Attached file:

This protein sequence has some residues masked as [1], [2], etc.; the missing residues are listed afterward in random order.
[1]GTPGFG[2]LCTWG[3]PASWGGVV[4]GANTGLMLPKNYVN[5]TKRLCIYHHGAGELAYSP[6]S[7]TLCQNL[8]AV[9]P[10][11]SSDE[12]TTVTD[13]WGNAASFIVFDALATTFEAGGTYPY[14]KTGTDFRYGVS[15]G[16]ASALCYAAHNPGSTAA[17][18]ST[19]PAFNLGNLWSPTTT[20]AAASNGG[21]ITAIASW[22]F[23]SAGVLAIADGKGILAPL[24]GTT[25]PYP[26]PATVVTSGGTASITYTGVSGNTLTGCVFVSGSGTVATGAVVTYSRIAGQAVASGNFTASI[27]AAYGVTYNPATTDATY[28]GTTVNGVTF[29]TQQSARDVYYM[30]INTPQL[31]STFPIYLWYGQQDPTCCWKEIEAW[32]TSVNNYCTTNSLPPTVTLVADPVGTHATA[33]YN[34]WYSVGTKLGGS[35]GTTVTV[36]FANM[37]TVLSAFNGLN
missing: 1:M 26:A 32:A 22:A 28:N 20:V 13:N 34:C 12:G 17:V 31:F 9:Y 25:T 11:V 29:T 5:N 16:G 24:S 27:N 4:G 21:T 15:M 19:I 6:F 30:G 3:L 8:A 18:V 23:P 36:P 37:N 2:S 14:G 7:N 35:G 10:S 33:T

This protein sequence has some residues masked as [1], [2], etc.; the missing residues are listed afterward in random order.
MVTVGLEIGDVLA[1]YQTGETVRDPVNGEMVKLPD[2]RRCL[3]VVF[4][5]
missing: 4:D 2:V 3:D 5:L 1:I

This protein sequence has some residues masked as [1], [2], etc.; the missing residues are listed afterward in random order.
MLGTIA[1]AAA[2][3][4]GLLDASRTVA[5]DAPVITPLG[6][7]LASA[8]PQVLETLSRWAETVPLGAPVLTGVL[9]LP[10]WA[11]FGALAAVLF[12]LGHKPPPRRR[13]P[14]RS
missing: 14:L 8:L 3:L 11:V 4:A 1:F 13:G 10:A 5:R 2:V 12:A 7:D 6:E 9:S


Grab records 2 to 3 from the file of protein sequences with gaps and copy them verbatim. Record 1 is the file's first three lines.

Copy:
This protein sequence has some residues masked as [1], [2], etc.; the missing residues are listed afterward in random order.
MVTVGLEIGDVLA[1]YQTGETVRDPVNGEMVKLPD[2]RRCL[3]VVF[4][5]
missing: 4:D 2:V 3:D 5:L 1:I

This protein sequence has some residues masked as [1], [2], etc.; the missing residues are listed afterward in random order.
MLGTIA[1]AAA[2][3][4]GLLDASRTVA[5]DAPVITPLG[6][7]LASA[8]PQVLETLSRWAETVPLGAPVLTGVL[9]LP[10]WA[11]FGALAAVLF[12]LGHKPPPRRR[13]P[14]RS
missing: 14:L 8:L 3:L 11:V 4:A 1:F 13:G 10:A 5:R 2:V 12:A 7:D 6:E 9:S